# Choosing the optimal theta / dispersion parameter for negative binomial regression (glm / glm.nb) in R

I am applying a negative binomial regression to my data in R. For this, I use the package MASS and have two different ways to calculate it:

library(MASS)

glm1 <- glm.nb(y ~ x , data=dataset)
summary(glm1)

glm2 <- glm(y ~ x , data=dataset, family=negative.binomial(1.1685))
summary(glm2)


glm.nb is choosing some sort of optimal theta to get a dispersion parameter of 1. In contrast, glm needs a given theta.

glm1:

Call:
glm.nb(formula = y ~ x, data = dataset, init.theta = 1.168548383,

Deviance Residuals:
Min       1Q   Median       3Q      Max
-0.7782  -0.7782  -0.7629   0.7530   8.5151

Coefficients:
Estimate Std. Error  z value Pr(>|z|)
(Intercept) -1.062372   0.003245 -327.434   <2e-16 ***
xY          -0.044856   0.004725   -9.493   <2e-16 ***
---
Signif. codes:  0 ‘***’ 0.001 ‘**’ 0.01 ‘*’ 0.05 ‘.’ 0.1 ‘ ’ 1

(Dispersion parameter for Negative Binomial(1.1685) family taken to be 1)

Null deviance: 510730  on 685096  degrees of freedom
Residual deviance: 510640  on 685095  degrees of freedom
AIC: 1036465

Number of Fisher Scoring iterations: 1

Theta:  1.1685
Std. Err.:  0.0110

2 x log-likelihood:  -1036459.4450


glm2:

Call:
glm(formula = y ~ x, family = negative.binomial(1.1685), data = dataset)

Deviance Residuals:
Min       1Q   Median       3Q      Max
-0.7782  -0.7782  -0.7629   0.7529   8.5150

Coefficients:
Estimate Std. Error  t value Pr(>|t|)
(Intercept) -1.062372   0.003405 -311.976   <2e-16 ***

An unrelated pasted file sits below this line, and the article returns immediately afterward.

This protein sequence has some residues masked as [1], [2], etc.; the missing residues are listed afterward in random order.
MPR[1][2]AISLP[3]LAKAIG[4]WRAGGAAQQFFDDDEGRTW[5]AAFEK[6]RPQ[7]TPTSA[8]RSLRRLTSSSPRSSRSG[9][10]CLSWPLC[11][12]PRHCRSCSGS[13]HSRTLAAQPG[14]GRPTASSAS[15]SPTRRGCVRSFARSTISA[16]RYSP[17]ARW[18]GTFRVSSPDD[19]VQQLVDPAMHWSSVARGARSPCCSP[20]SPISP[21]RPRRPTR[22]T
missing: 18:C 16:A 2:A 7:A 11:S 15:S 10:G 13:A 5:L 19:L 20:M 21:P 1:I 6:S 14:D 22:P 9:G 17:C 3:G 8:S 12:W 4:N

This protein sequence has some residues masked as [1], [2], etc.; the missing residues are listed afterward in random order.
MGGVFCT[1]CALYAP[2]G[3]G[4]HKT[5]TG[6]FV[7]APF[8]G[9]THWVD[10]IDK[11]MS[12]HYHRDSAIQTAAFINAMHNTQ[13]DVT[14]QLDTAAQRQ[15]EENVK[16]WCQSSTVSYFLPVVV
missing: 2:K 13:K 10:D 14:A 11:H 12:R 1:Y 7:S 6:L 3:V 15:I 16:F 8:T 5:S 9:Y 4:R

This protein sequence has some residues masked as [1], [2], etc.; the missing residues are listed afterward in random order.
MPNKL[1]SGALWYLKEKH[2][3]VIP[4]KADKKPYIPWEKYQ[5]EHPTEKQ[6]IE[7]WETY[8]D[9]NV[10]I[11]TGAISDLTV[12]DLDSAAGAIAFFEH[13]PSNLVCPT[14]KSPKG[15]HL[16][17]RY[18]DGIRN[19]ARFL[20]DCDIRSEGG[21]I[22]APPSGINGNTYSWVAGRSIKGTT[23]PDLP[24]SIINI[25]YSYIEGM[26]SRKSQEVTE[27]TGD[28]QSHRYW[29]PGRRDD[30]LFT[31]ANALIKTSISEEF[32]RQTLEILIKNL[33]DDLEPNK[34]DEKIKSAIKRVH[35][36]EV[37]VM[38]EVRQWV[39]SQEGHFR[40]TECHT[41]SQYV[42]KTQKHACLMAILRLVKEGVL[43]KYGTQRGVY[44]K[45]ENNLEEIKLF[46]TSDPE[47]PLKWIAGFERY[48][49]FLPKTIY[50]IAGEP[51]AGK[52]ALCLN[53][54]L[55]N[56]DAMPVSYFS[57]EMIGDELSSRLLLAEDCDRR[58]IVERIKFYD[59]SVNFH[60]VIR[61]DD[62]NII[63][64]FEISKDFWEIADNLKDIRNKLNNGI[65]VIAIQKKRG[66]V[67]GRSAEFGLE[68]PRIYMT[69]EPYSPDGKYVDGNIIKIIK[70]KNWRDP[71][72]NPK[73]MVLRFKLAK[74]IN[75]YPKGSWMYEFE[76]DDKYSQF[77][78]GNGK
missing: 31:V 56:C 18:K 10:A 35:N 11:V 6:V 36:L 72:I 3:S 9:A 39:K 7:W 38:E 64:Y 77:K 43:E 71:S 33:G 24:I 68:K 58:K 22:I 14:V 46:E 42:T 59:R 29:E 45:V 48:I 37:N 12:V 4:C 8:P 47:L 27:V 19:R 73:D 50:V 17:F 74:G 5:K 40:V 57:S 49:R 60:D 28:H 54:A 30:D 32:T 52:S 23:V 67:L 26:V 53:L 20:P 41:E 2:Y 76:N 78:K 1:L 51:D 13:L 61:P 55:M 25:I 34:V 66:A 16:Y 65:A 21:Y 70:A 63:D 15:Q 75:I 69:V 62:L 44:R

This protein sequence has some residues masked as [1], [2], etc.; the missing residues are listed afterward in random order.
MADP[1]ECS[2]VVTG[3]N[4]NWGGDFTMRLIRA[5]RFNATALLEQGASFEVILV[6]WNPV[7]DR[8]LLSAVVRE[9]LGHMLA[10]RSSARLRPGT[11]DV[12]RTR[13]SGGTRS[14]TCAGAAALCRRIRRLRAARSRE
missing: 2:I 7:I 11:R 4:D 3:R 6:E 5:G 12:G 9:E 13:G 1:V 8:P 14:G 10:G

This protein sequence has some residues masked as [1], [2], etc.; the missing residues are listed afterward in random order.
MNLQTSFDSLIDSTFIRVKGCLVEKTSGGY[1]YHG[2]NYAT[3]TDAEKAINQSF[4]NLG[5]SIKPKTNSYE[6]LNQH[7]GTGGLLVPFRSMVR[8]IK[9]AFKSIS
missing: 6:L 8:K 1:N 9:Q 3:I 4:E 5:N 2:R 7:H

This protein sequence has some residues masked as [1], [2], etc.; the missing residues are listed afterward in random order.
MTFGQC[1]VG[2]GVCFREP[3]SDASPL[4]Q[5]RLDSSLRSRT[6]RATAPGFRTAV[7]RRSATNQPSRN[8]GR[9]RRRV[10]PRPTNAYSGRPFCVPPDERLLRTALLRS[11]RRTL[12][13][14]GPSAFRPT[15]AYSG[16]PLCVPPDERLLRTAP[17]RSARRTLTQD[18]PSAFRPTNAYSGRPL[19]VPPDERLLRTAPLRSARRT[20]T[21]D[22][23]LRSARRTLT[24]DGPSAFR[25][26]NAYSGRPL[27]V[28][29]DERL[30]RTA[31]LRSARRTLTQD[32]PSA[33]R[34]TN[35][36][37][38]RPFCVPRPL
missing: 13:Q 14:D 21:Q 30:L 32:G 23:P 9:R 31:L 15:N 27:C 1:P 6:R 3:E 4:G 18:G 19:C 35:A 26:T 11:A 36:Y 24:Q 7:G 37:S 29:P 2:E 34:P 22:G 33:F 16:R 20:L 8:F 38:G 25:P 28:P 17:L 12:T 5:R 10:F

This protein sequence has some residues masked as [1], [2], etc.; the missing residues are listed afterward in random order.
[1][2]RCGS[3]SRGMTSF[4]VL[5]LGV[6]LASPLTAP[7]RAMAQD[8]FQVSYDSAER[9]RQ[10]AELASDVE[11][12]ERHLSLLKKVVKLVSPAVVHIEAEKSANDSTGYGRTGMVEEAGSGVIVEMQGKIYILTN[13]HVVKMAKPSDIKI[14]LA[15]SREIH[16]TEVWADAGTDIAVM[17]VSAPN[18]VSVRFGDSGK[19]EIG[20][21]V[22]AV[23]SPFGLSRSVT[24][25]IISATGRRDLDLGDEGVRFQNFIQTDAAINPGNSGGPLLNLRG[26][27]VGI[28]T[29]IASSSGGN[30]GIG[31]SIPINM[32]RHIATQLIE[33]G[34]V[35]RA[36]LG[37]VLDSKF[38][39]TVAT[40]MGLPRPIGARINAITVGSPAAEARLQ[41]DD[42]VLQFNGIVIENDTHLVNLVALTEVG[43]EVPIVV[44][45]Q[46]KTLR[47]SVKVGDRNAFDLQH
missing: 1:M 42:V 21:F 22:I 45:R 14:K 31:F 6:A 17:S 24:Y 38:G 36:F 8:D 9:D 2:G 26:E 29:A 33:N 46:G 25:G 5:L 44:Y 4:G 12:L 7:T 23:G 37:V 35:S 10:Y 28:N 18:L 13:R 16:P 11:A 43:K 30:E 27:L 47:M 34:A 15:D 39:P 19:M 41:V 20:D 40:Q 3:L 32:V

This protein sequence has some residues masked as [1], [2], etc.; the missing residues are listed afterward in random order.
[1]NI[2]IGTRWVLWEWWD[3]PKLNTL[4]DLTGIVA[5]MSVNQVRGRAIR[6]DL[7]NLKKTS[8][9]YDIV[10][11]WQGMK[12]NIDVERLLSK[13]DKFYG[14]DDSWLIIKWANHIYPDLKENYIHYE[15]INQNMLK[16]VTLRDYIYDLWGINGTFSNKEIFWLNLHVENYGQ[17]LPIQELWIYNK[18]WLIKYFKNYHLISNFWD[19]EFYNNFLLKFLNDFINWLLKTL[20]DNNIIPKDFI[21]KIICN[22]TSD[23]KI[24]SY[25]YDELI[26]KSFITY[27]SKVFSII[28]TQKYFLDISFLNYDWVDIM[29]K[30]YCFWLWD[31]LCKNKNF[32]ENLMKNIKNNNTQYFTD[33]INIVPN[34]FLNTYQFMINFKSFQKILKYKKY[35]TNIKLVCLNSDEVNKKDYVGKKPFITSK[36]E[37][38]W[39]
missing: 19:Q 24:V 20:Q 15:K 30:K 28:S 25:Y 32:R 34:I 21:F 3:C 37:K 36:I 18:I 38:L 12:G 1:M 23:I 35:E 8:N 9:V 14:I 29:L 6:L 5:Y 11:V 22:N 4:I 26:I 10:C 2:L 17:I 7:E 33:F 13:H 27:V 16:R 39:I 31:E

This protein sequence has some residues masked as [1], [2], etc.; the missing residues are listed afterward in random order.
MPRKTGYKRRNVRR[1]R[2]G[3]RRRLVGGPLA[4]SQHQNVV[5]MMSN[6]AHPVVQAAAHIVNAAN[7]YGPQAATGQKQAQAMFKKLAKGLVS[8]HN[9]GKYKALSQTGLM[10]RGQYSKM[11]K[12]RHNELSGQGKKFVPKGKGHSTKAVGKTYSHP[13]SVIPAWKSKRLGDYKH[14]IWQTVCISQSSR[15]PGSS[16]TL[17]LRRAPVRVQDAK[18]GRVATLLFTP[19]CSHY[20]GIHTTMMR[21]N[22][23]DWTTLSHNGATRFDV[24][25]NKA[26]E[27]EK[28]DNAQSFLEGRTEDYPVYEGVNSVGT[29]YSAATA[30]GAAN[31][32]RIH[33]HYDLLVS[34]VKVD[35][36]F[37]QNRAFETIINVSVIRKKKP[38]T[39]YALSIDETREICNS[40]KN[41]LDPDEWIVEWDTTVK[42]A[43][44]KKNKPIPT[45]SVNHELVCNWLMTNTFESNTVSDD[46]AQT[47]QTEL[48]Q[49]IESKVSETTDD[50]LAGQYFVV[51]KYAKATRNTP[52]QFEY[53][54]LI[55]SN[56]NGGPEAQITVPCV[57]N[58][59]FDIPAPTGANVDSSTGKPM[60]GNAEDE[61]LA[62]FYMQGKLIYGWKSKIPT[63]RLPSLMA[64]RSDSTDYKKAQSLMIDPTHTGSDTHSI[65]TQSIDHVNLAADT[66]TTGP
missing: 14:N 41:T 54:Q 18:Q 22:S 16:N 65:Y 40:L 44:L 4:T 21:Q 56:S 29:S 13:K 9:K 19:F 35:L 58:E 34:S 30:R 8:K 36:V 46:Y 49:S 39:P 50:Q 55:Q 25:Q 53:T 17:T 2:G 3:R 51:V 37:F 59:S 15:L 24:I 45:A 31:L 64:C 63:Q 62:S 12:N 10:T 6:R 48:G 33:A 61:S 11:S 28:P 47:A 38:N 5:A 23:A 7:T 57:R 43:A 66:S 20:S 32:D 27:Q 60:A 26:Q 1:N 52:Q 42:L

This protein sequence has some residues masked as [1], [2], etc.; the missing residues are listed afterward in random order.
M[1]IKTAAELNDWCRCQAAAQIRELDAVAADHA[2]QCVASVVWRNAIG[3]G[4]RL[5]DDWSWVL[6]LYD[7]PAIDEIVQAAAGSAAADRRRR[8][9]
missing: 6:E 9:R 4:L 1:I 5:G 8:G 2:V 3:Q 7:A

xY          -0.044856   0.004959   -9.045   <2e-16 ***
---
Signif. codes:  0 ‘***’ 0.001 ‘**’ 0.01 ‘*’ 0.05 ‘.’ 0.1 ‘ ’ 1

(Dispersion parameter for Negative Binomial(1.1685) family taken to be 1.101544)

Null deviance: 510725  on 685096  degrees of freedom
Residual deviance: 510635  on 685095  degrees of freedom
AIC: 1036463

Number of Fisher Scoring iterations: 4


I took the optimal theta from glm1 into glm2. As you can see, I get different values for the dispersion parameter (1 and 1.101544). As I learned from this post, the difference is because glm.nb is showing the assumed dispersion parameter of 1 and glm is calculating the exact parameter.

At first, I thought the optimization process is not getting closer to 1. But, I tried some values manually and I could find a value for theta that will give me a real dispersion parameter very close to 1.

glm3 <- glm(y ~ x , data=dataset, family=negative.binomial(0.8043))
summary(glm3)


glm3:

Call:
glm(formula = y ~ x, family = negative.binomial(0.8043), data = dataset)

Deviance Residuals:
Min       1Q   Median       3Q      Max
-0.7583  -0.7583  -0.7441   0.7065   7.7387

Coefficients:
Estimate Std. Error  t value Pr(>|t|)
(Intercept) -1.062372   0.003408 -311.710   <2e-16 ***
xY          -0.044856   0.004959   -9.045   <2e-16 ***
---
Signif. codes:  0 ‘***’ 0.001 ‘**’ 0.01 ‘*’ 0.05 ‘.’ 0.1 ‘ ’ 1

(Dispersion parameter for Negative Binomial(0.8043) family taken to be 1.00005)

Null deviance: 467800  on 685096  degrees of freedom
Residual deviance: 467718  on 685095  degrees of freedom
AIC: 1038364

Number of Fisher Scoring iterations: 4


So what value of theta is optimal? 0.8043 or 1.1685? Whats is my misunderstanding? In case 1.1685 is my optimal theta, what does it mean that the dispersion parameter is 1.101544 and not 1?